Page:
You may have studied circuits, but you should troubleshoot current paths. Circuits get complicated, and when you troubleshoot current paths, you simplify the complicated. There are only two current paths that you will work with regardless of the circuit load(s) when you look at circuits from a current path viewpoint. The first current path is always between the battery positive (+) terminal and the input(s) to any load on the vehicle.
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The top load (Figure 1) represents a single load switched to ground circuit. The bottom loads represent loads in parallel that are switched to voltage. When you look closely at a wiring diagram (Figure 2), you can pick out the inputs to parallel current paths. This example is a power train control module with four voltage inputs, two receiving battery voltage at all times and two hot when the key is in RUN and START. I look at these current paths no differently than I look at the current paths in my simple drawing or any switched to voltage feed (for example, to a headlight or taillight). They are dealt with in the same manner when you troubleshoot current paths, and not circuits.
The second current path in any circuit is always between the output of any load and the battery negative terminal (Figure 3). The current path from the output of the two different circuits provides ground from the output side of each load all the way back to the battery negative (-) terminal. The parallel loads could be two backup lights, or two brake lights or two ground outputs on a transmission control module.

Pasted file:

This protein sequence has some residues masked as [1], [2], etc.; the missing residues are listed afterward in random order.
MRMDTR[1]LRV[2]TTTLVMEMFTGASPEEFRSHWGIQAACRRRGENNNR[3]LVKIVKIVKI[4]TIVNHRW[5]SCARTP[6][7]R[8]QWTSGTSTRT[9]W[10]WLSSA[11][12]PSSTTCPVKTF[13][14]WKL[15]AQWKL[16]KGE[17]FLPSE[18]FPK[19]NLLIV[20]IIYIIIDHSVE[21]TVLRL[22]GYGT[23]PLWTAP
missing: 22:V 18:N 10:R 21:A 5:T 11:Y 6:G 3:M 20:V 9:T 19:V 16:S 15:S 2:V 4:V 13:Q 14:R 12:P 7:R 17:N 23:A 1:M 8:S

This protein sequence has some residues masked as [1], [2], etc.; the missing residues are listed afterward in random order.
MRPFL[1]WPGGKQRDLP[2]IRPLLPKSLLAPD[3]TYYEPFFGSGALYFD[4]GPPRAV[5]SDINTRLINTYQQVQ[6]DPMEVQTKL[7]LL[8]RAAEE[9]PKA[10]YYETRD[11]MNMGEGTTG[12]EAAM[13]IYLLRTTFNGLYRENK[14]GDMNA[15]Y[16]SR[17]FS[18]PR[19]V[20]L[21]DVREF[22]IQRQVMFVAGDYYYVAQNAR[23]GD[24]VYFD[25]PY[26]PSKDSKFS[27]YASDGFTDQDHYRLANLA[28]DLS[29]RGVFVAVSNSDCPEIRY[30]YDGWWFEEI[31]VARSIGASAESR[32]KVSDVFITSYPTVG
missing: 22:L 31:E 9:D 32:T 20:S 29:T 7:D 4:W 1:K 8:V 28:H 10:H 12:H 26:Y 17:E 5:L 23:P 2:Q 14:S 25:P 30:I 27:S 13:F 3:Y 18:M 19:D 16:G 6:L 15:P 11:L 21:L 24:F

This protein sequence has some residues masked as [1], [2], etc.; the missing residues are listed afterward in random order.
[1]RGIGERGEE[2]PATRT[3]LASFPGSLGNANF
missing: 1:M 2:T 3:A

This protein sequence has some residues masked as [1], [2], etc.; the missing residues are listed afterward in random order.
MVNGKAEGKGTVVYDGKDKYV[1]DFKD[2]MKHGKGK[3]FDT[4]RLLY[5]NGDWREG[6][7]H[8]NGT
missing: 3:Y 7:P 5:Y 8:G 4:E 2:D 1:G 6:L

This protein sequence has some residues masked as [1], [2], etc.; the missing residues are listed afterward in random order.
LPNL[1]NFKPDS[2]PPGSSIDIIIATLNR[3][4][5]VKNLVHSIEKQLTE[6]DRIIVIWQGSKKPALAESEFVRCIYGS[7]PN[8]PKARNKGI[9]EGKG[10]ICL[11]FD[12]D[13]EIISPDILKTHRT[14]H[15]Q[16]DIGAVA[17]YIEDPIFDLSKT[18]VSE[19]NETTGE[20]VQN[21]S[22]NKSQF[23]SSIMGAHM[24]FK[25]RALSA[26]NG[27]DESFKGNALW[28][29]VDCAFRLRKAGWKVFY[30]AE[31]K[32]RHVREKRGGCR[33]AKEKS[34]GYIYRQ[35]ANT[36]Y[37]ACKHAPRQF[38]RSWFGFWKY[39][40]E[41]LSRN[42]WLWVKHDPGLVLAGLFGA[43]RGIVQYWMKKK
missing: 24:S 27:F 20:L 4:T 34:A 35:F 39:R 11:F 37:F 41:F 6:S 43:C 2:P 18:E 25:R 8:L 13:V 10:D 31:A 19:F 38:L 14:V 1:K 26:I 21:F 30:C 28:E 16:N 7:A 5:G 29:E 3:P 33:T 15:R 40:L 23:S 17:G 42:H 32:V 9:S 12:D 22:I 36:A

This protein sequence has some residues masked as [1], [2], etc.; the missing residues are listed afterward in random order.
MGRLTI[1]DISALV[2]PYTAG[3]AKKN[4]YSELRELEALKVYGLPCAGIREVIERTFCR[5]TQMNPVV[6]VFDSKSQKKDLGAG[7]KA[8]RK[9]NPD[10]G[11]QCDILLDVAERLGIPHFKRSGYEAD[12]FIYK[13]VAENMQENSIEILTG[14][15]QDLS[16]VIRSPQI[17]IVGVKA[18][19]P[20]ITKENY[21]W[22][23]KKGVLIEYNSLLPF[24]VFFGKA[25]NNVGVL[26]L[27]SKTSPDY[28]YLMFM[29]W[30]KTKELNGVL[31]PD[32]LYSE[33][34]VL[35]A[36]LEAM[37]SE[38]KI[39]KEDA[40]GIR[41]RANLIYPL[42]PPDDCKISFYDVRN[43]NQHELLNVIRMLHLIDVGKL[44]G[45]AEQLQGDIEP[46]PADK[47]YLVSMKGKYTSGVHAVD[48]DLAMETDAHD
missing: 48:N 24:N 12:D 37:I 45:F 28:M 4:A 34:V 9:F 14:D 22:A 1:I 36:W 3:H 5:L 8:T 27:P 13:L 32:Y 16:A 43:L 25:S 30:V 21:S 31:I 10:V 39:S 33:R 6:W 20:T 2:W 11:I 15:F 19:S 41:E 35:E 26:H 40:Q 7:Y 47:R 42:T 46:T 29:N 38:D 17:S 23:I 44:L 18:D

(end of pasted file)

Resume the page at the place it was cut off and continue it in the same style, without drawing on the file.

I hope you are getting the idea that once you begin troubleshooting current paths you will not be intimidated by complicated wiring diagrams. It is the current that gets the work done in any circuit. Current (electrons) flows, voltage does not flow. Voltage is the difference that exists between the battery positive plate material and the negative plate material. The positive plates are void of electrons, have lots of holes in their atomic structure that are seeking free electrons. The negative plate material has lots of excessive free electrons just waiting to find a mate on the positive side of the battery.
Engineers hook all kinds of loads between the battery terminals, place protective fuses and circuit breakers in for safety in the event of a short circuit, and provide some means of control which could be a mechanical switch, electromagnetic relay, or solid state driver, whatever engineering can dream up. The bottom line to all of this is that nearly all of the potential difference (battery voltage) should be used to push (or pull) electrons from one side of the battery to the other passing through some useful load to get some work accomplished.
In some cases, nearly all of the voltage existing between the battery terminals is used to do work. In other cases, some of this voltage is dropped intentionally to limit current by placing resistors in the current path. In the case of our power train control module shown in Figures 2 and 4, current limiting resistors are inside to do just that. Even though current is intentionally limited inside control modules, troubleshooting a module’s voltage feed side and ground side current paths is the same as troubleshooting the voltage feed and ground side of a headlight or taillight.